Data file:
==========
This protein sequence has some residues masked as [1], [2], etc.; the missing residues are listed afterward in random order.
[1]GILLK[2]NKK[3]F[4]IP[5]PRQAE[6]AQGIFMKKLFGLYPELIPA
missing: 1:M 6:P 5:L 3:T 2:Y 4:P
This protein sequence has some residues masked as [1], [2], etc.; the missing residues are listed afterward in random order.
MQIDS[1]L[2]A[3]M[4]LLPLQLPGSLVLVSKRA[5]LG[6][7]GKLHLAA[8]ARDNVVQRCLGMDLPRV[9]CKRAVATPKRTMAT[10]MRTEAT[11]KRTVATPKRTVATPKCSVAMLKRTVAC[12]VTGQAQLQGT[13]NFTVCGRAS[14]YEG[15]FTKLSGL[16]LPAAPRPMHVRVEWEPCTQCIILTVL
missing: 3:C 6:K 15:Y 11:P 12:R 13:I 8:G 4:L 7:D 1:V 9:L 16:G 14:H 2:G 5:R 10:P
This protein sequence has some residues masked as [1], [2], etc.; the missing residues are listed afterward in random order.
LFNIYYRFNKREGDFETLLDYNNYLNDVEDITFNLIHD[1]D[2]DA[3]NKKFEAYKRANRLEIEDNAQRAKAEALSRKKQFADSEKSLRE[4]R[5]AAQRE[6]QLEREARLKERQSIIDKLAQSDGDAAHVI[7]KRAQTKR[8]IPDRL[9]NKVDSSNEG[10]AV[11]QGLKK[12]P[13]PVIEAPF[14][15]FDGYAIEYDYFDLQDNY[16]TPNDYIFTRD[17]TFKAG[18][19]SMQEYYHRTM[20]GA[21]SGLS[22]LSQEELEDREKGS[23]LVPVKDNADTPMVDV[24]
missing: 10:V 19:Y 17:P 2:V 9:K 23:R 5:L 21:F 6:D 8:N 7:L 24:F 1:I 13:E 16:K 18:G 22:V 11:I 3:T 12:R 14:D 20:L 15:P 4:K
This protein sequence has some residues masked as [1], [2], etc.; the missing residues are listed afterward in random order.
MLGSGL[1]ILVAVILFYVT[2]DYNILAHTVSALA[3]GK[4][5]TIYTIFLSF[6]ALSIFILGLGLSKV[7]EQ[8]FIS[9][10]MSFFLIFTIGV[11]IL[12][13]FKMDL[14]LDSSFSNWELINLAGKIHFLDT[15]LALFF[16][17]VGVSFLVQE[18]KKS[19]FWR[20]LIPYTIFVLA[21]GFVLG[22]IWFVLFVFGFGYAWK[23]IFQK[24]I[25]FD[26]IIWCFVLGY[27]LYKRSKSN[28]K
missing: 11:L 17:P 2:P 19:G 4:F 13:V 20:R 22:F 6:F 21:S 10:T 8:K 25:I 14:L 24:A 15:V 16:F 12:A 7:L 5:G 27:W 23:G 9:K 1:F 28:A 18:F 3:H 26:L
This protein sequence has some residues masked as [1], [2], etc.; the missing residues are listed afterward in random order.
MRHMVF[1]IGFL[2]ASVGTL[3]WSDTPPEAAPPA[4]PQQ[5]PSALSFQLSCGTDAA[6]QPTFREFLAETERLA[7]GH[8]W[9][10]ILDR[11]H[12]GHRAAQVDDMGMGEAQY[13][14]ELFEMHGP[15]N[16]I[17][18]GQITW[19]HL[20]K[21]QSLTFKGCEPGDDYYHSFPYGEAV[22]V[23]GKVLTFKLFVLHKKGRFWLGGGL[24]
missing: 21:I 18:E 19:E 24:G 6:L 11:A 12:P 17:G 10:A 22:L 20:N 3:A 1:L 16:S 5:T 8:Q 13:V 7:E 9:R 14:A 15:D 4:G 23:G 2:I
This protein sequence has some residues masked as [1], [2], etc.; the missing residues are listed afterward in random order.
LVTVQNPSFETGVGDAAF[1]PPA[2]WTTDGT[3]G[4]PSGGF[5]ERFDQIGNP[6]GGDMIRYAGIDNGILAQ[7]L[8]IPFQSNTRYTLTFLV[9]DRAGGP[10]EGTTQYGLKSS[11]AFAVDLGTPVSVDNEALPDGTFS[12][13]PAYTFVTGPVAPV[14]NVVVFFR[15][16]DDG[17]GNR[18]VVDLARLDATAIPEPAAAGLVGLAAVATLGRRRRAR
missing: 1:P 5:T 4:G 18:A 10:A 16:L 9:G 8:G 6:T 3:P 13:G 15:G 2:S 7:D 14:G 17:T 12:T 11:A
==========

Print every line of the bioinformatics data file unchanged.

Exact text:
This protein sequence has some residues masked as [1], [2], etc.; the missing residues are listed afterward in random order.
[1]GILLK[2]NKK[3]F[4]IP[5]PRQAE[6]AQGIFMKKLFGLYPELIPA
missing: 1:M 6:P 5:L 3:T 2:Y 4:P
This protein sequence has some residues masked as [1], [2], etc.; the missing residues are listed afterward in random order.
MQIDS[1]L[2]A[3]M[4]LLPLQLPGSLVLVSKRA[5]LG[6][7]GKLHLAA[8]ARDNVVQRCLGMDLPRV[9]CKRAVATPKRTMAT[10]MRTEAT[11]KRTVATPKRTVATPKCSVAMLKRTVAC[12]VTGQAQLQGT[13]NFTVCGRAS[14]YEG[15]FTKLSGL[16]LPAAPRPMHVRVEWEPCTQCIILTVL
missing: 3:C 6:K 15:Y 11:P 12:R 13:I 8:G 4:L 7:D 1:V 9:L 16:G 14:H 2:G 5:R 10:P
This protein sequence has some residues masked as [1], [2], etc.; the missing residues are listed afterward in random order.
LFNIYYRFNKREGDFETLLDYNNYLNDVEDITFNLIHD[1]D[2]DA[3]NKKFEAYKRANRLEIEDNAQRAKAEALSRKKQFADSEKSLRE[4]R[5]AAQRE[6]QLEREARLKERQSIIDKLAQSDGDAAHVI[7]KRAQTKR[8]IPDRL[9]NKVDSSNEG[10]AV[11]QGLKK[12]P[13]PVIEAPF[14][15]FDGYAIEYDYFDLQDNY[16]TPNDYIFTRD[17]TFKAG[18][19]SMQEYYHRTM[20]GA[21]SGLS[22]LSQEELEDREKGS[23]LVPVKDNADTPMVDV[24]
missing: 10:V 19:Y 17:P 2:V 9:K 23:R 5:L 21:F 6:D 8:N 7:L 24:F 1:I 13:E 16:K 18:G 22:V 11:I 3:T 12:R 14:D 20:L 15:P 4:K
This protein sequence has some residues masked as [1], [2], etc.; the missing residues are listed afterward in random order.
MLGSGL[1]ILVAVILFYVT[2]DYNILAHTVSALA[3]GK[4][5]TIYTIFLSF[6]ALSIFILGLGLSKV[7]EQ[8]FIS[9][10]MSFFLIFTIGV[11]IL[12][13]FKMDL[14]LDSSFSNWELINLAGKIHFLDT[15]LALFF[16][17]VGVSFLVQE[18]KKS[19]FWR[20]LIPYTIFVLA[21]GFVLG[22]IWFVLFVFGFGYAWK[23]IFQK[24]I[25]FD[26]IIWCFVLGY[27]LYKRSKSN[28]K
missing: 11:L 17:P 2:P 19:G 4:F 13:V 20:R 22:F 6:F 21:S 10:T 8:K 25:I 14:L 24:A 15:V 16:F 12:A 7:L 5:G 27:W 23:G 9:K 1:F 28:A 18:F 3:H 26:L
This protein sequence has some residues masked as [1], [2], etc.; the missing residues are listed afterward in random order.
MRHMVF[1]IGFL[2]ASVGTL[3]WSDTPPEAAPPA[4]PQQ[5]PSALSFQLSCGTDAA[6]QPTFREFLAETERLA[7]GH[8]W[9][10]ILDR[11]H[12]GHRAAQVDDMGMGEAQY[13][14]ELFEMHGP[15]N[16]I[17][18]GQITW[19]HL[20]K[21]QSLTFKGCEPGDDYYHSFPYGEAV[22]V[23]GKVLTFKLFVLHKKGRFWLGGGL[24]
missing: 21:I 18:E 19:E 24:G 6:L 11:A 12:P 17:G 10:A 22:L 20:N 3:A 1:L 16:S 5:T 8:Q 13:V 7:E 9:R 14:A 15:D 4:G 23:G 2:I
This protein sequence has some residues masked as [1], [2], etc.; the missing residues are listed afterward in random order.
LVTVQNPSFETGVGDAAF[1]PPA[2]WTTDGT[3]G[4]PSGGF[5]ERFDQIGNP[6]GGDMIRYAGIDNGILAQ[7]L[8]IPFQSNTRYTLTFLV[9]DRAGGP[10]EGTTQYGLKSS[11]AFAVDLGTPVSVDNEALPDGTFS[12][13]PAYTFVTGPVAPV[14]NVVVFFR[15][16]DDG[17]GNR[18]VVDLARLDATAIPEPAAAGLVGLAAVATLGRRRRAR
missing: 1:P 5:T 4:G 18:A 10:A 16:L 9:G 8:G 6:T 3:P 13:G 15:G 2:S 7:D 14:G 17:T 12:T 11:A